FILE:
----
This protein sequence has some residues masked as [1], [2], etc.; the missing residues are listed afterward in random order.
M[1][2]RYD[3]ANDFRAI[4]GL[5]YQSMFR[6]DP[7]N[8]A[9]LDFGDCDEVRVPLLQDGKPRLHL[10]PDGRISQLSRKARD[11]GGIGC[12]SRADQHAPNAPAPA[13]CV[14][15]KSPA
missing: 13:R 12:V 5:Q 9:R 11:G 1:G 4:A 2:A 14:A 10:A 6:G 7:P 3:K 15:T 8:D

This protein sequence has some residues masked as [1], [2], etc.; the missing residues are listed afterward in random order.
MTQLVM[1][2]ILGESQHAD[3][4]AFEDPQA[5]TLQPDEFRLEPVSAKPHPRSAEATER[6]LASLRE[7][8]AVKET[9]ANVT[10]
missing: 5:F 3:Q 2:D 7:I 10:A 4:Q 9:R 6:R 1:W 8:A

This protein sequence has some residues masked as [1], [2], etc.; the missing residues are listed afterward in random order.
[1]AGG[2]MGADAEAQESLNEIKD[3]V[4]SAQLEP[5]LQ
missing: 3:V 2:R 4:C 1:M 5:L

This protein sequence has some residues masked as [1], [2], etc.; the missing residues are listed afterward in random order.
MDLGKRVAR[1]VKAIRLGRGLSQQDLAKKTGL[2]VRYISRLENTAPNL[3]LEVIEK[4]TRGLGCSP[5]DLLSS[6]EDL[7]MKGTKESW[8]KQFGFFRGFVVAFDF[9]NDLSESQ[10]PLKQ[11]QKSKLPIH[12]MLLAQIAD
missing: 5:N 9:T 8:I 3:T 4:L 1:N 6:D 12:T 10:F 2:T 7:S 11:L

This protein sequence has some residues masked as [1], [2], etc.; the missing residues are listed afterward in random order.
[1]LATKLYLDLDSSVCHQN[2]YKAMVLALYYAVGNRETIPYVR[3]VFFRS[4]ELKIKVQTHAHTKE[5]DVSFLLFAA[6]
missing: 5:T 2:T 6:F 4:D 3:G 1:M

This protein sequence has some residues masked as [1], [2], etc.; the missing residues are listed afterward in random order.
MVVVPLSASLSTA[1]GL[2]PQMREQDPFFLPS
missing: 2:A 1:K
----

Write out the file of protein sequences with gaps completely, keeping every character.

This protein sequence has some residues masked as [1], [2], etc.; the missing residues are listed afterward in random order.
M[1][2]RYD[3]ANDFRAI[4]GL[5]YQSMFR[6]DP[7]N[8]A[9]LDFGDCDEVRVPLLQDGKPRLHL[10]PDGRISQLSRKARD[11]GGIGC[12]SRADQHAPNAPAPA[13]CV[14][15]KSPA
missing: 13:R 12:V 5:Q 9:R 11:G 1:G 4:A 2:A 14:A 10:A 6:G 7:P 3:K 15:T 8:D

This protein sequence has some residues masked as [1], [2], etc.; the missing residues are listed afterward in random order.
MTQLVM[1][2]ILGESQHAD[3][4]AFEDPQA[5]TLQPDEFRLEPVSAKPHPRSAEATER[6]LASLRE[7][8]AVKET[9]ANVT[10]
missing: 5:F 3:Q 2:D 7:I 10:A 4:Q 9:R 6:R 1:W 8:A

This protein sequence has some residues masked as [1], [2], etc.; the missing residues are listed afterward in random order.
[1]AGG[2]MGADAEAQESLNEIKD[3]V[4]SAQLEP[5]LQ
missing: 3:V 2:R 4:C 1:M 5:L

This protein sequence has some residues masked as [1], [2], etc.; the missing residues are listed afterward in random order.
MDLGKRVAR[1]VKAIRLGRGLSQQDLAKKTGL[2]VRYISRLENTAPNL[3]LEVIEK[4]TRGLGCSP[5]DLLSS[6]EDL[7]MKGTKESW[8]KQFGFFRGFVVAFDF[9]NDLSESQ[10]PLKQ[11]QKSKLPIH[12]MLLAQIAD
missing: 5:N 9:T 8:I 3:T 4:L 1:N 6:D 12:T 10:F 2:T 7:S 11:L

This protein sequence has some residues masked as [1], [2], etc.; the missing residues are listed afterward in random order.
[1]LATKLYLDLDSSVCHQN[2]YKAMVLALYYAVGNRETIPYVR[3]VFFRS[4]ELKIKVQTHAHTKE[5]DVSFLLFAA[6]
missing: 5:T 2:T 6:F 4:D 3:G 1:M

This protein sequence has some residues masked as [1], [2], etc.; the missing residues are listed afterward in random order.
MVVVPLSASLSTA[1]GL[2]PQMREQDPFFLPS
missing: 2:A 1:K